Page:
In June, I started on a consistent work out regimen.  I had been walking and doing some weights beginning once my body physically recovered from the time in the hospital; but, between the grief and then becoming pregnant again, (and all the vomit that comes with it for me) I hadn’t pushed myself very hard.  I started attending Barre3 classes 3-4 times a week and it is consistently one of the most life giving hours of my day.  It is hard, especially with a pregnant body that keeps getting heavier.  God and I have had some good conversations in those hard places.  He’s reminded me that He carries me through hard things.  He empowers me to do things I can’t do on my own strength.  As I physically hold my body in a position, I’ve been reminded that He holds me when I feel my strength failing.  I’ve used the hour to breathe, to pray, to repeat scripture or memorize new verses on index cards.  I’ve watched my body be able to do hard things and I’ve been reminded that God can and will get me through hard things too.  Not to mention, the people there are wonderful, the childcare is only $5 for an hour, and endorphins are just a good thing.  One thing I’ve learned here is next time I face grief (I know there will be a next time, because bad things happen), I will be getting my butt to some sort of gym consistently.

Only God could have known who I would need in my life during this time.  He perfectly placed a handful of friends into my social circle over the previous 3 years in Dallas who all have walked through late pregnancy or early infant loss.  Some of these friends I walked along side during this hard season for them and some I only came to know months or years after their loss.  But this group of women have been a life line for me.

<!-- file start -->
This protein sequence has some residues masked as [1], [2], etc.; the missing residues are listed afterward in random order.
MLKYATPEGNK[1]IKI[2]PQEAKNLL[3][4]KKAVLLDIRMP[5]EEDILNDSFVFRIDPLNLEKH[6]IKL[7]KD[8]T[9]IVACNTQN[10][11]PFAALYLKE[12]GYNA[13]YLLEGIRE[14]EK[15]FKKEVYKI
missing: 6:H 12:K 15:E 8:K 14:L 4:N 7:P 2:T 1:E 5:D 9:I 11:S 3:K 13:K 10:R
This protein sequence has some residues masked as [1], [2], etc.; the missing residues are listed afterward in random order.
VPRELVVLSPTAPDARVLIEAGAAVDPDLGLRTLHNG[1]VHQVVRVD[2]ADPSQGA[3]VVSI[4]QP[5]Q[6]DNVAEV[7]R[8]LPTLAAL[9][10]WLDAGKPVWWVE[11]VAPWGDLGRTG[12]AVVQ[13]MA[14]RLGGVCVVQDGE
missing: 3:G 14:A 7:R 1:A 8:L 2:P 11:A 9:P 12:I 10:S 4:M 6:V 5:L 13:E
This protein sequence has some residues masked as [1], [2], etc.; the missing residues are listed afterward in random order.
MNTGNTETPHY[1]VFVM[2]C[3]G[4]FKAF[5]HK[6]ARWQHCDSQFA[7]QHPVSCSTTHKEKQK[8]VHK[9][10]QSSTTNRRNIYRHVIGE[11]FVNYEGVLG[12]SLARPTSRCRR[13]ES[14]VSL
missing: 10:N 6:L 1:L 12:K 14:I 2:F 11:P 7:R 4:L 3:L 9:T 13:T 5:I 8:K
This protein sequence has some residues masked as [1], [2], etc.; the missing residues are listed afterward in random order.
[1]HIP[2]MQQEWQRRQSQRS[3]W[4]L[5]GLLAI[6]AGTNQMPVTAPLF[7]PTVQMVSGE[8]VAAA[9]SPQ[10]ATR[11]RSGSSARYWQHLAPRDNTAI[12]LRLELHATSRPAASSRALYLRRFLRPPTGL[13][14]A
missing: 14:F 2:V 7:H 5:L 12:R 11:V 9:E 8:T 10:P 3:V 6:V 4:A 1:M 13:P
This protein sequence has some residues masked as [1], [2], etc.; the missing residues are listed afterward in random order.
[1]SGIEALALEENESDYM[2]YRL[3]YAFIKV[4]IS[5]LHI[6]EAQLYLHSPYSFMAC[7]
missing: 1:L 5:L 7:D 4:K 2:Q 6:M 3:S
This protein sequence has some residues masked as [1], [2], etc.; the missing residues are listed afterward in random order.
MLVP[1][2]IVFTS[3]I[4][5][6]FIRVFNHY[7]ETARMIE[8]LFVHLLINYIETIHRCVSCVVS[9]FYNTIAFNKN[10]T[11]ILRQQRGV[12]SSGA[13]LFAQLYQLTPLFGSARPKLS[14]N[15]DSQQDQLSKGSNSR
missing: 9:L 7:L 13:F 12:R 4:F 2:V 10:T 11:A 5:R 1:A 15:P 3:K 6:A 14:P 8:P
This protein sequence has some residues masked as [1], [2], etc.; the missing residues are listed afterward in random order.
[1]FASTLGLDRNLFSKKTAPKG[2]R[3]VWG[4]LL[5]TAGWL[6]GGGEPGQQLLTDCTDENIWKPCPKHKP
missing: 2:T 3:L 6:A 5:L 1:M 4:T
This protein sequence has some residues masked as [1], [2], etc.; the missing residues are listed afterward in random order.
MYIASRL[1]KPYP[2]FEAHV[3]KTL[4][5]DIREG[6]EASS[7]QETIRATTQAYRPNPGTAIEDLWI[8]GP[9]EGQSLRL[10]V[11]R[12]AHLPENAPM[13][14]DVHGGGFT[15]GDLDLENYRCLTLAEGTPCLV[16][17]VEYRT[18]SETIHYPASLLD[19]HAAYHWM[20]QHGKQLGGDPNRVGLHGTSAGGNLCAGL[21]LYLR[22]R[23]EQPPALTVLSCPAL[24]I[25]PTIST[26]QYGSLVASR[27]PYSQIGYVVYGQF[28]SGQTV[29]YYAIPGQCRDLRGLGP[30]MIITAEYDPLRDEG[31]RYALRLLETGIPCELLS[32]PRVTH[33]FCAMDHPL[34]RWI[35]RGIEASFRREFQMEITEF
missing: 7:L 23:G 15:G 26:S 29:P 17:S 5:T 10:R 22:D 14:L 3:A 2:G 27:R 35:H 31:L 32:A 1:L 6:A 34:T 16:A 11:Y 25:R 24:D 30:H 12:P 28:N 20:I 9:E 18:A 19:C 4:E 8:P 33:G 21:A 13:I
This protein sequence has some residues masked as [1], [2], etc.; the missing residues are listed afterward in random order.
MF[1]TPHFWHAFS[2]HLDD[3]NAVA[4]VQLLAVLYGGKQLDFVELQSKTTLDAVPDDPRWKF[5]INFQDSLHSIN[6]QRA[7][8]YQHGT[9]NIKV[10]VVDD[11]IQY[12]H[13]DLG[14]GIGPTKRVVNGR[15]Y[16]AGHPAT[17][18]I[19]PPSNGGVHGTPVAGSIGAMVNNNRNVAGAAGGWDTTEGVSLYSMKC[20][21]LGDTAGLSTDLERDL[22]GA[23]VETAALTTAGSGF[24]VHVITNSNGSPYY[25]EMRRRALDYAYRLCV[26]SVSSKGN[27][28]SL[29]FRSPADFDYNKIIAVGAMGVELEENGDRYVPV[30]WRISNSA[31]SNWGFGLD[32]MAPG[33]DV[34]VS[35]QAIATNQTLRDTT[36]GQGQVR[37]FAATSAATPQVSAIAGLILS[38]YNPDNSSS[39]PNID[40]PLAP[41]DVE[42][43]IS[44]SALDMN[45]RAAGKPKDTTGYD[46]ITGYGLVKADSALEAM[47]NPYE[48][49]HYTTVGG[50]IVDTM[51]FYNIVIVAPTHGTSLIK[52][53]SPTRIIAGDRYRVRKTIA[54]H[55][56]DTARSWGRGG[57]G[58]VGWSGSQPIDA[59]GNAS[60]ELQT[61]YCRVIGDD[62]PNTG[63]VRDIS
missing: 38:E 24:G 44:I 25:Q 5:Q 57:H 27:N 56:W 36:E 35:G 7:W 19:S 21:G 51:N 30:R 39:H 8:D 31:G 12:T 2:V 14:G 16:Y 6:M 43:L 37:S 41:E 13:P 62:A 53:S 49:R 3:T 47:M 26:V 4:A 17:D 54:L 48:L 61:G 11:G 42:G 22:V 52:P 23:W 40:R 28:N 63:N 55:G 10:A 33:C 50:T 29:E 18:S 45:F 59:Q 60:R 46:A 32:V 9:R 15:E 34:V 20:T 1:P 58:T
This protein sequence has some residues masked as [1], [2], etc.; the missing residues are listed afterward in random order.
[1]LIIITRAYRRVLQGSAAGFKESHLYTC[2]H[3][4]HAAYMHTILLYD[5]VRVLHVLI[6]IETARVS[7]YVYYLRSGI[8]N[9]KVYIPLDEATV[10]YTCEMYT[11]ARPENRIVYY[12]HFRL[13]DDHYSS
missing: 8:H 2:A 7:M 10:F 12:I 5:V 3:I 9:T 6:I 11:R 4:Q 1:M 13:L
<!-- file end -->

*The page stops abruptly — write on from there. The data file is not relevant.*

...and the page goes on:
They have been able to graciously and lovingly tell me truth with the knowledge of what it looks like to walk this road.  They are able to tell me when I’m not being crazy (or when I am) in a way that others do not understand.  They have shown me what it looks like to walk in hope and faith, while being all too aware of what the worst-case scenario truly looks like.  When fear arrived a few weeks ago, God placed three of these friends randomly in my path the very next day (all three of whom have gone on to have perfectly healthy babies following their loss).  I told them about what had happened and what my thoughts were, all of them were able to say they’d felt the exact same thing.  Each time, we cried together and acknowledged the loss we feel.  We were able to talk about the difference between living in fear (which is not of the Lord) and having fearful thoughts come in that we have to acknowledge as real possibilities.  They shared that they too will never be confident a baby is going to arrive until it is safely nestled in their arms.  We share faith in a God who we know will be near to us, loving toward us, and for our eternal good in any situation.  I am forever thankful that God put these soul sisters into my life before I had any clue the way I would need them.  There is something so comforting about a friend who can look you in the eye and say “me too.”  If you don’t have those people as you walk through something hard, find them.  Other people have not walked your road, but they have walked a similar road; find a few who can be your guide a few steps ahead of you on the journey.